'Lost River': EW review
Ryan Gosling is a tremendously talented actor, but he should really leave the storytelling to someone else. In his debut as a writer-director, the stylish-but-maddening Lost River, he seems to have picked up all of the worst habits of the auteurs he’s worked with over the course of his career—especially Nicolas Winding Refn, whose signature brand of empty, neon-lit nihilism (Drive, Only God Forgives) is so copied here, you’d be forgiven for thinking that Gosling wants to be a forger as well as a filmmaker.
Shot in one of the more apocalyptically run-down neighborhoods of Detroit, where ramshackle houses are marked for demolition and overgrown lawns hint at the mass exodus triggered by economic hard times, Gosling’s dreamlike fable centers on one hard-luck family victimized by the recession. Mad Men’s Christina Hendricks, a long way from Joan’s glamorous furs and frocks, stars as Billy – a single mother with two sons scraping to get by. She was recently the victim of a predatory loan and is now about to lose her dilapidated home if she can’t come up with money fast. Enter Bloodline’s Ben Mendelsohn as a skeezy bank manager who pruriently suggests that he may know a way to help her out. It just so happens that he runs an underground burlesque show where patrons hoot and holler for bloody pantomimes inspired by the ghastlier reels of a Dario Argento film. Gosling’s real-life partner off-screen, Eva Mendes, is one of the world-weary performers there who shows Billy the ropes.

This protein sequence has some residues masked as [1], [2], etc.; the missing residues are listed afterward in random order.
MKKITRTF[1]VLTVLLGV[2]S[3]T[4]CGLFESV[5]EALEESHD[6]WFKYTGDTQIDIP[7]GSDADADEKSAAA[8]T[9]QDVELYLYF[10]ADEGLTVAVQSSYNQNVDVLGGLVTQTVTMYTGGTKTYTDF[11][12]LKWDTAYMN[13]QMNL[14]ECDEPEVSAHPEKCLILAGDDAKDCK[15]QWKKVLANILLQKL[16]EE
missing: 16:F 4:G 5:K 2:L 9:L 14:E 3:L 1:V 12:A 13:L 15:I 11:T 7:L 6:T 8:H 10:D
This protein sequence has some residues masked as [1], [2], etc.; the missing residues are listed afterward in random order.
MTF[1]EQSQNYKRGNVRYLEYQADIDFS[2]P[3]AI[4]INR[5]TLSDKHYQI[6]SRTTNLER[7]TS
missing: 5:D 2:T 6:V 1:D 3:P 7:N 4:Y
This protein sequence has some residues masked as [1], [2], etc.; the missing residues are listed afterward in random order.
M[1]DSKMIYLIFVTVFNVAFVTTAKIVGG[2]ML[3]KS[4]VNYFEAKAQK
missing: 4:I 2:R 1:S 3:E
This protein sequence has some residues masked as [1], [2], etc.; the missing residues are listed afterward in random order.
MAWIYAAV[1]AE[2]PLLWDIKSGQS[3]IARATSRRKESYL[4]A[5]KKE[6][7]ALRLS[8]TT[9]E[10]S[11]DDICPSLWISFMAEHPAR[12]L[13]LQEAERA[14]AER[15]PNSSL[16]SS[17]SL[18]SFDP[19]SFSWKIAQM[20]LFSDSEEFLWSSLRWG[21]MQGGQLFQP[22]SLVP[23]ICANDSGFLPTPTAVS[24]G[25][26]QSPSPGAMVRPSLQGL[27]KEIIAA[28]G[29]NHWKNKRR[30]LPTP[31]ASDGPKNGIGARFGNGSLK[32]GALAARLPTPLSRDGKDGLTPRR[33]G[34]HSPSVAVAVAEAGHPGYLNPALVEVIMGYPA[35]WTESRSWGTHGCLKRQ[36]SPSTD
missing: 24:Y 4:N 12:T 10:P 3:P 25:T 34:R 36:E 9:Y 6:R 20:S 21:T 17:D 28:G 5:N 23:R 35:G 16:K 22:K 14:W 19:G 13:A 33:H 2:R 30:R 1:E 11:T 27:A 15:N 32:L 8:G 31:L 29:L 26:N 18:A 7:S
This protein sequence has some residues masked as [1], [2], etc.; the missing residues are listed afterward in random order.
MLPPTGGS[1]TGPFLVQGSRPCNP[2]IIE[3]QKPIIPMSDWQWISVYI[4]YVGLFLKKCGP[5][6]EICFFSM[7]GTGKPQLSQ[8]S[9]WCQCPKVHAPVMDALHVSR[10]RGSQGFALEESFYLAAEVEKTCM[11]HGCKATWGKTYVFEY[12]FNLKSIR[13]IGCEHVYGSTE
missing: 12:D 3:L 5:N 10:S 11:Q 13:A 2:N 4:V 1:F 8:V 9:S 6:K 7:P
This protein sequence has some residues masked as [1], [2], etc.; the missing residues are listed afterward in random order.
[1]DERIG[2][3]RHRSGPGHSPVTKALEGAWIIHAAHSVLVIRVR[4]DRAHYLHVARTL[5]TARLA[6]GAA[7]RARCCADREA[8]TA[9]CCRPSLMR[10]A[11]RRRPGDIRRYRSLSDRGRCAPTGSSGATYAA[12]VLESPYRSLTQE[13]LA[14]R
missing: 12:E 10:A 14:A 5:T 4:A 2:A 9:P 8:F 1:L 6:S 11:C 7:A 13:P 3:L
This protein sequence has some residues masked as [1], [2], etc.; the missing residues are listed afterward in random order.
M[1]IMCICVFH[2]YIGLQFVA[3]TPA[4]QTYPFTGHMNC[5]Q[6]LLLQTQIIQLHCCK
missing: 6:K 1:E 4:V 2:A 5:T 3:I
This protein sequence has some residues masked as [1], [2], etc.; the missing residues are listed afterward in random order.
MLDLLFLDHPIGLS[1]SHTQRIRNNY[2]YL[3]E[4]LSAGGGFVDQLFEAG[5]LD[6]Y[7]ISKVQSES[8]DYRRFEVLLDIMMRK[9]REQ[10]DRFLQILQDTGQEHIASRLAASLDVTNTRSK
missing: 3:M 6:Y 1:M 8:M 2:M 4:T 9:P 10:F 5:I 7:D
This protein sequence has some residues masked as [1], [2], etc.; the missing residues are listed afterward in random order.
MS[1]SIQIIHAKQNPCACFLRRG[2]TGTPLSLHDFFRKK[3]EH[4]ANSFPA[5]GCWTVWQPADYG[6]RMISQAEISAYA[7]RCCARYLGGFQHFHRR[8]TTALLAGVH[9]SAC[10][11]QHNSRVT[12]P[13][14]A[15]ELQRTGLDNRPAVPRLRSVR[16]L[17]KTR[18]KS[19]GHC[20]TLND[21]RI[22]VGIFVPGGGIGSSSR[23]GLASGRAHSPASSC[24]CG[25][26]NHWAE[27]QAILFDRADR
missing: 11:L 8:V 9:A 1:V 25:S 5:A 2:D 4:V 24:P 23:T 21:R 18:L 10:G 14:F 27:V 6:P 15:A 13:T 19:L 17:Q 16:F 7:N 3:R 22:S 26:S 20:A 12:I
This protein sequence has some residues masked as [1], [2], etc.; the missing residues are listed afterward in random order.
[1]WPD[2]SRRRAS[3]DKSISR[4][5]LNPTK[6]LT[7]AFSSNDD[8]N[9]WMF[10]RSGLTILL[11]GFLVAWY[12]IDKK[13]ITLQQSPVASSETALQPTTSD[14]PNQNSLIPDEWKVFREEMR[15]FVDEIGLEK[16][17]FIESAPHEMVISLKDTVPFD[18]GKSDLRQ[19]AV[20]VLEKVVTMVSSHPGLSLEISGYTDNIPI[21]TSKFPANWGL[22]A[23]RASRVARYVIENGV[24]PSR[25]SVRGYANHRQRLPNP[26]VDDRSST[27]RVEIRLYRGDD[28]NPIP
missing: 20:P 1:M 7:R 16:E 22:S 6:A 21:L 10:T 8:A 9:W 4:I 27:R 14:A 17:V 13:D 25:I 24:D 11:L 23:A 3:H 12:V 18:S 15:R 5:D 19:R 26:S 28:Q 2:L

Meanwhile, Billy’s oldest son Bones (Agents of S.H.I.E.L.D.’s Iain De Caestecker) is trying to earn whatever he can by stripping copper wire from abandoned buildings and selling it for scrap. But he, too, feels the world crushing in on him. He and his girlfriend Rat (Saoirse Ronan, so named because she has a pet rodent) are being menaced by a strung-out thug (Dr. Who’s Matt Smith) who has a nasty habit of torturing those who wrong him by slicing off their lips. Rat tells Bones that their town of Lost River is doomed. It turns out that years earlier a nearby town was flooded to make way for a dam and they’ve been cursed ever since. The only way to reverse the bad juju and change their fates is to swim down to this Atlantis and bring back a piece of the town. Or something like that. Honestly, the whole thing is kind of a mess.
What makes Lost River so frustrating is that despite its narrative meandering and jackhammer-subtle symbolism, it’s actually beautifully shot and composed. Gosling may not be much of a writer, but he does have a great eye for hauntingly art-directed squalor and Lynchian visual poetry. Come to think of it, maybe he’s just chosen the wrong secondary profession to pursue. Instead of writer-director, he should really consider cinematographer.